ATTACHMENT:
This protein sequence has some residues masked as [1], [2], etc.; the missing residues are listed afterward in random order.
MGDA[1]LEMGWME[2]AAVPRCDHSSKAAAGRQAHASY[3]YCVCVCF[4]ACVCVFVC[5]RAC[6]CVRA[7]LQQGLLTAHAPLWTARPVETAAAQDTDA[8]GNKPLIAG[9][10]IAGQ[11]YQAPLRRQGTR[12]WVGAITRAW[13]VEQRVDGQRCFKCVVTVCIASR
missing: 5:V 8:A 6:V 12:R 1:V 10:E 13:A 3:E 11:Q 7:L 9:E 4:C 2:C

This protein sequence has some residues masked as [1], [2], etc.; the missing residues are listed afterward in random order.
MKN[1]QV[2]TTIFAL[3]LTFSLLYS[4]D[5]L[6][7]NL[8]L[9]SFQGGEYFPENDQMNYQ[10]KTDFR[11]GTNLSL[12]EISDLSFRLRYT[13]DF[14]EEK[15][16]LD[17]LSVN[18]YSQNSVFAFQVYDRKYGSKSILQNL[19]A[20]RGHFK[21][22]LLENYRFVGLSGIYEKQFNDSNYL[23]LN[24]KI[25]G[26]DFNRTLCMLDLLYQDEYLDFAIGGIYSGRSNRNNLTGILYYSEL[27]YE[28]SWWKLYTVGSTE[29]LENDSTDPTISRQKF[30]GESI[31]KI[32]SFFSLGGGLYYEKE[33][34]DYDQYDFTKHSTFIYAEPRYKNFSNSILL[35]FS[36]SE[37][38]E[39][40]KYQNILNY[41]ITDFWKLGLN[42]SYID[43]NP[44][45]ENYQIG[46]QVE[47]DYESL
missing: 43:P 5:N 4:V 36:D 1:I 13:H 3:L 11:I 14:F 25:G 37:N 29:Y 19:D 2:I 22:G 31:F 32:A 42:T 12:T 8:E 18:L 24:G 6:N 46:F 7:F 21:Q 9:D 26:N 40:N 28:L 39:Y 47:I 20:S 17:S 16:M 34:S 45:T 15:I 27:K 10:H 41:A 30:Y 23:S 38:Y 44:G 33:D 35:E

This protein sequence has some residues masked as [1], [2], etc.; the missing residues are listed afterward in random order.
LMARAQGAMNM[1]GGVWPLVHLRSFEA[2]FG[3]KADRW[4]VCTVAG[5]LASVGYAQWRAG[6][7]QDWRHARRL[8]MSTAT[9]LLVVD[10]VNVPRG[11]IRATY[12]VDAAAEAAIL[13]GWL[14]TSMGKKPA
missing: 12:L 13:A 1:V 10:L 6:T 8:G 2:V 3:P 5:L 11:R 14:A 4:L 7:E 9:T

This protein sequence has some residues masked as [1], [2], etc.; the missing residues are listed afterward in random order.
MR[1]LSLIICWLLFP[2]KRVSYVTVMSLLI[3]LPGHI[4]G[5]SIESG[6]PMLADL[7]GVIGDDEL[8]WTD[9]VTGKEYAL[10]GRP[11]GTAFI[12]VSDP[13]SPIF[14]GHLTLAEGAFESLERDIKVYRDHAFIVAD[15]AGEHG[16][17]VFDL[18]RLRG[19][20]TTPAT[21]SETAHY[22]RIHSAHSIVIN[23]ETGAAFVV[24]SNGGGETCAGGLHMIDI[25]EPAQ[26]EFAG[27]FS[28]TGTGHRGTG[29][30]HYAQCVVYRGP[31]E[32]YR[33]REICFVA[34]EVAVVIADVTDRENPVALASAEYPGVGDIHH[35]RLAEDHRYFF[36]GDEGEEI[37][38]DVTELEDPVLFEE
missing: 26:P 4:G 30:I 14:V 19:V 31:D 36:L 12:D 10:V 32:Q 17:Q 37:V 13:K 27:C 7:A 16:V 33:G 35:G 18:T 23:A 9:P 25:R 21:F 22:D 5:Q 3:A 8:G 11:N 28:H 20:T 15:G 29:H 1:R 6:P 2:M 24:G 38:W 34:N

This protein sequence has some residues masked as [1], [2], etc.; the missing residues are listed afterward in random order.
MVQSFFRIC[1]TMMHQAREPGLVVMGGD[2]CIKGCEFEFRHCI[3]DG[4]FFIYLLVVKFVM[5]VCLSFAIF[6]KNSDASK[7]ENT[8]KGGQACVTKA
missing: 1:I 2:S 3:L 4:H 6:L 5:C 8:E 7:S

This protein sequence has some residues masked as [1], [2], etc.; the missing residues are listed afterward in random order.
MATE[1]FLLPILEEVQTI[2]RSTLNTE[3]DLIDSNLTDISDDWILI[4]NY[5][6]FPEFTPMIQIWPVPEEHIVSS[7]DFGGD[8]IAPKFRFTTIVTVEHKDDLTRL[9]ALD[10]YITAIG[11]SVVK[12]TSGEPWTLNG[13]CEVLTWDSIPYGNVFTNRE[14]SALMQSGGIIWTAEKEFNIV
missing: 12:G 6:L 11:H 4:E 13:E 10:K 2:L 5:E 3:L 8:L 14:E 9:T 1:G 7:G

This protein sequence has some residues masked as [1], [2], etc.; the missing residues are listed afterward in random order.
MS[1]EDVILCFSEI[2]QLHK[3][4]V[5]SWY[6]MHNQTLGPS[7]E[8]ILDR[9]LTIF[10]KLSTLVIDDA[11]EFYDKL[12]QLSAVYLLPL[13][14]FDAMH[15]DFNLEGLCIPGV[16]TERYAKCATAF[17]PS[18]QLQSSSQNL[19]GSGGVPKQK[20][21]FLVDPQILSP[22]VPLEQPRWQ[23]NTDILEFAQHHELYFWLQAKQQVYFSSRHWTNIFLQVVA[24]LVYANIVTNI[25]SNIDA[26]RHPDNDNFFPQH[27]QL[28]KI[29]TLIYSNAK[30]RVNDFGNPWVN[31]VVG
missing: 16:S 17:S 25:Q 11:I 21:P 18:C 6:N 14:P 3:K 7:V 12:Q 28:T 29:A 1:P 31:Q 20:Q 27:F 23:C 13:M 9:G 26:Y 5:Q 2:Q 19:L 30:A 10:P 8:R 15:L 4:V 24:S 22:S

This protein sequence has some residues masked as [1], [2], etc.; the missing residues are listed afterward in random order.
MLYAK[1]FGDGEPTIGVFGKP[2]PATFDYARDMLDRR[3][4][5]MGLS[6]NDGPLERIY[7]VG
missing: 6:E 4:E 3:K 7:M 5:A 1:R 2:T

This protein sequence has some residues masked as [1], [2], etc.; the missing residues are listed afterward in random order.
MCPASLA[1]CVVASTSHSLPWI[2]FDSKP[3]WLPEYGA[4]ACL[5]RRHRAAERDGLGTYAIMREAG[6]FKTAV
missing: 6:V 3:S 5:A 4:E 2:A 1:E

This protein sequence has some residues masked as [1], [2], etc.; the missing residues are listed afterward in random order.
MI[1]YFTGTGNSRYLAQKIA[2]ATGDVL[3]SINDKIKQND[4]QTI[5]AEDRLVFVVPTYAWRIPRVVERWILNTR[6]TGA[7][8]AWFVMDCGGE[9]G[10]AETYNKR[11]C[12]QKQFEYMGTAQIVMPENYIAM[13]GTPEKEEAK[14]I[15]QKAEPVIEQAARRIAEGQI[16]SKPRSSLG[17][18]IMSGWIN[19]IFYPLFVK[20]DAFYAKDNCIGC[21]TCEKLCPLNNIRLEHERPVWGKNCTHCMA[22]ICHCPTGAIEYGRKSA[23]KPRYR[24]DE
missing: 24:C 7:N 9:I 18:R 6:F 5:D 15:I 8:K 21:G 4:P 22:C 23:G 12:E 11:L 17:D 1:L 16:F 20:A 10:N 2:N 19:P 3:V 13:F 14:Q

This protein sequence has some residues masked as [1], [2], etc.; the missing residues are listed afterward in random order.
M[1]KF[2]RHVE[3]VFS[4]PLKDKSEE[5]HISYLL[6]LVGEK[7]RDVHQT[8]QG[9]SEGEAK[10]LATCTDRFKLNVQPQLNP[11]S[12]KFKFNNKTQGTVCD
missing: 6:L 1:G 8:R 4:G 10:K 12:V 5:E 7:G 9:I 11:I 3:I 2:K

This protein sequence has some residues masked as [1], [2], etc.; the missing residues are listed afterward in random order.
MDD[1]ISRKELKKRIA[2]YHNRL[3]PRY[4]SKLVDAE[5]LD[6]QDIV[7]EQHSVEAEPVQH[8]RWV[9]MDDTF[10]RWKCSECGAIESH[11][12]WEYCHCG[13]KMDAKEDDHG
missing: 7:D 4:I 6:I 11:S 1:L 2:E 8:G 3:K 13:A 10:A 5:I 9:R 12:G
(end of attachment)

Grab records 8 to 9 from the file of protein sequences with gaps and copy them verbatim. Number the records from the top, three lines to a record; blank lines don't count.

This protein sequence has some residues masked as [1], [2], etc.; the missing residues are listed afterward in random order.
MLYAK[1]FGDGEPTIGVFGKP[2]PATFDYARDMLDRR[3][4][5]MGLS[6]NDGPLERIY[7]VG
missing: 6:E 4:E 3:K 7:M 5:A 1:R 2:T

This protein sequence has some residues masked as [1], [2], etc.; the missing residues are listed afterward in random order.
MCPASLA[1]CVVASTSHSLPWI[2]FDSKP[3]WLPEYGA[4]ACL[5]RRHRAAERDGLGTYAIMREAG[6]FKTAV
missing: 6:V 3:S 5:A 4:E 2:A 1:E